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CHILDREN WITH DISABILITIES ARE MORE LIKELY TO GROW UP ON THE COUNTRY-SIDE

Several years of information gathering about America's general population has found that there is a significantly hire percentage of children with disabilities living in rural settings than urban ones.
 
Through 2015 and 2018 the Centers for Disease Control and Prevention (CDC) received survey responses representative of 34,000 children with disabilities between the ages of 3 and 17. Such questions included where they were form, their diagnosis, and which services they received. Families who responded to the National Health Interview Survey (NHIS) did so voluntarily.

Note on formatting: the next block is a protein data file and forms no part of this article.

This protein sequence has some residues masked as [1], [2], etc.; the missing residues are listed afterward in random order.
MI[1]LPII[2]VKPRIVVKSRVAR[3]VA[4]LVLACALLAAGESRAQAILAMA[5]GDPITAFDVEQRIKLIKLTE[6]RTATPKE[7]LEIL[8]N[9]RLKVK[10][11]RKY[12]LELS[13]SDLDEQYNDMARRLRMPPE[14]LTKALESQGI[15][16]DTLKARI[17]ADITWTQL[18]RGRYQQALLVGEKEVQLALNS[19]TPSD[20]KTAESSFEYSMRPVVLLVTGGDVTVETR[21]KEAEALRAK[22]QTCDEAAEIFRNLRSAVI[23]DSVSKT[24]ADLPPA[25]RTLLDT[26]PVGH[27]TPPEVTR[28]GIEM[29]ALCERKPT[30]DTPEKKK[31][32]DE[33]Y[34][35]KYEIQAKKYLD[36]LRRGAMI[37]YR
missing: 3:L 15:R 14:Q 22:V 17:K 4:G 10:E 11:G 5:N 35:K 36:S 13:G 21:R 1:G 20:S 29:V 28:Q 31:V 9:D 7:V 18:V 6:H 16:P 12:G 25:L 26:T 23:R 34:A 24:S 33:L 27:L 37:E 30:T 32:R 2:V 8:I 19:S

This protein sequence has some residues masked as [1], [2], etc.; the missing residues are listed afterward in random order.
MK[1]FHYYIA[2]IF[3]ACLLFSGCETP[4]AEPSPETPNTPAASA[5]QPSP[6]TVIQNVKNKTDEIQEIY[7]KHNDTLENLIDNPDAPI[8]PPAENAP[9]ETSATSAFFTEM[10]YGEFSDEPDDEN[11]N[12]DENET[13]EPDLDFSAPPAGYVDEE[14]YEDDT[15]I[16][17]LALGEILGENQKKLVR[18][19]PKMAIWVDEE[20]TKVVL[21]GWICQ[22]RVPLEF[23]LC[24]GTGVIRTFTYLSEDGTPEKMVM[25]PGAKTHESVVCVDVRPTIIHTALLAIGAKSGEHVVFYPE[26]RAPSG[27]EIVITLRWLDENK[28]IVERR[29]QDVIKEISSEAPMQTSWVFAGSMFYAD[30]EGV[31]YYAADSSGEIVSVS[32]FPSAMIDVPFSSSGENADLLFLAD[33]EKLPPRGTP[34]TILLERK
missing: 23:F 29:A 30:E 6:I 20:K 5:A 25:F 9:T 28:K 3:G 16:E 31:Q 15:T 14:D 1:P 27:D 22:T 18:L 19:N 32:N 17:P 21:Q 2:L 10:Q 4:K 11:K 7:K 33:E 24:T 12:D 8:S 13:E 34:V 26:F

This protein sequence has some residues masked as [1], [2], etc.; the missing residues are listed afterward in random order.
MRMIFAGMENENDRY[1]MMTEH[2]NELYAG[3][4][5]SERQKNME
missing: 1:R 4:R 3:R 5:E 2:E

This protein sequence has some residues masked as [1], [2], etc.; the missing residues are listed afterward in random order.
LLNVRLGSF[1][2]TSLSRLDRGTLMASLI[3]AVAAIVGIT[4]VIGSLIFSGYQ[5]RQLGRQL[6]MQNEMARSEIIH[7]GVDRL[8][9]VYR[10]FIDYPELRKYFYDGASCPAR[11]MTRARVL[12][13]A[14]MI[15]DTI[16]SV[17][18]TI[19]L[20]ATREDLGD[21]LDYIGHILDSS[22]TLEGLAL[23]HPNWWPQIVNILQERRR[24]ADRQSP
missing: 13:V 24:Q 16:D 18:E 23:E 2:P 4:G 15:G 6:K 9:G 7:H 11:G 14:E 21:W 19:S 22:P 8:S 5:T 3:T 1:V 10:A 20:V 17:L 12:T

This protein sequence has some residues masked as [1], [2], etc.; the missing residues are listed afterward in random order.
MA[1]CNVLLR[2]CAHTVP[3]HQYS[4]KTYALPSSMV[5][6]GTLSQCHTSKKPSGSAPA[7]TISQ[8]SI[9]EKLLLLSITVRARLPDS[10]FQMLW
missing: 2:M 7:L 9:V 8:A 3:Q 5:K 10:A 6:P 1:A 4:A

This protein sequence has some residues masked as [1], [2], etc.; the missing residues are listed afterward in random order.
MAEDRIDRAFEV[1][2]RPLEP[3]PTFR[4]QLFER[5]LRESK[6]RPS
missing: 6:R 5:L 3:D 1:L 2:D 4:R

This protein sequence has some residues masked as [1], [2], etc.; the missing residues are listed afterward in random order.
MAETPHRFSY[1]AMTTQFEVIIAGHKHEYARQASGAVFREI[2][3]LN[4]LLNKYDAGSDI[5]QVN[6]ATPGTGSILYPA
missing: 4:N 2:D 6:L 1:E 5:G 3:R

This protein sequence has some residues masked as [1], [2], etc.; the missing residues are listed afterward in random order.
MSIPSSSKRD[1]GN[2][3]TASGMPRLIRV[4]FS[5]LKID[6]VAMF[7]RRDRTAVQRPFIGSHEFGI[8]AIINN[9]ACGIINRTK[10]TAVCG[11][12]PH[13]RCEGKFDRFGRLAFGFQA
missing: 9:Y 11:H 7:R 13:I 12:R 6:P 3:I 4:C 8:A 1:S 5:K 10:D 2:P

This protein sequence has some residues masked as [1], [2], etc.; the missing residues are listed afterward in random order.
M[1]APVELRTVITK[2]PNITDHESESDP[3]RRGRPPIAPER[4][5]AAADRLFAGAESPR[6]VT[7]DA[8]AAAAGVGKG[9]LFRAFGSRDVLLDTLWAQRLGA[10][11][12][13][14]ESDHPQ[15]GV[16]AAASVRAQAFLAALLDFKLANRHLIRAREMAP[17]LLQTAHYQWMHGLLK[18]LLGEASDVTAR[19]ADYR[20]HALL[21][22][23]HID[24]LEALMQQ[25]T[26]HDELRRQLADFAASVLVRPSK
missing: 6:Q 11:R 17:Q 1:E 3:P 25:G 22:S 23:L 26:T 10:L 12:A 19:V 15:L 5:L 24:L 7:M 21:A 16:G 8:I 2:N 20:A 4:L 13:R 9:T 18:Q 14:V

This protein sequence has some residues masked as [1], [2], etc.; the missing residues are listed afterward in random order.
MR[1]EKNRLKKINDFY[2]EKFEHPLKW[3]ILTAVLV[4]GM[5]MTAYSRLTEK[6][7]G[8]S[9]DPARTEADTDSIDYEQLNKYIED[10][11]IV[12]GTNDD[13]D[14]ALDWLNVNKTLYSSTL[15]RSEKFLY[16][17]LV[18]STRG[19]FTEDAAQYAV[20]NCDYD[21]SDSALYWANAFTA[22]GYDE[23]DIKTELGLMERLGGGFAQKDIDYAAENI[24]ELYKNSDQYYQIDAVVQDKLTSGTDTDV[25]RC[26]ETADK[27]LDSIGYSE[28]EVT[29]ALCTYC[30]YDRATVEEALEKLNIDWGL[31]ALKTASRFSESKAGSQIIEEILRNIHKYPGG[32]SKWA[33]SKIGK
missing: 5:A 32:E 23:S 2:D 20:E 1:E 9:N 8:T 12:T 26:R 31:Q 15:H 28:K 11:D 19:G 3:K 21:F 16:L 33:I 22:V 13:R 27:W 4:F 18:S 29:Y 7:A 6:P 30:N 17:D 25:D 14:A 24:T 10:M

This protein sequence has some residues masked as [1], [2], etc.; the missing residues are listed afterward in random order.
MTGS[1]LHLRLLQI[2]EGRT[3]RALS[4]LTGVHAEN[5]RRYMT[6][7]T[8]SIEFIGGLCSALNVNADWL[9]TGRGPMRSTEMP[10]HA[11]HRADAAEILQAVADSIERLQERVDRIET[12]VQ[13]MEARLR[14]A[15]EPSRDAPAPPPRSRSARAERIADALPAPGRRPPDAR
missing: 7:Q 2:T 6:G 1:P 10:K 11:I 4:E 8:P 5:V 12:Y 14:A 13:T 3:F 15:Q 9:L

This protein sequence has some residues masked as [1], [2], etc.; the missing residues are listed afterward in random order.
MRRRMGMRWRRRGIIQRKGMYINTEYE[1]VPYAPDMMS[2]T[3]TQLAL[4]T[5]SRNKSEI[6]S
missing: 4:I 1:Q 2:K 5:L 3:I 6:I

The report, released last month, summarized the data and found that children with disabilities more commonly lived in rural areas than urban ones. Rural children were also less likely to see a mental health professional, therapist, have a wellness checkup, and receive special education services.
 
Researchers who filed the report wrote a disclaimer which stated there was no way for them to follow-up on the validity of the information provided, and concluded that additional research would be needed to identify unmet needs and to reduce the disparities between rural and urban communities.
 

Side note:

  • The last United States Census (conducted in 2010) found that Vermont had the second most rural population in the county (61.1%).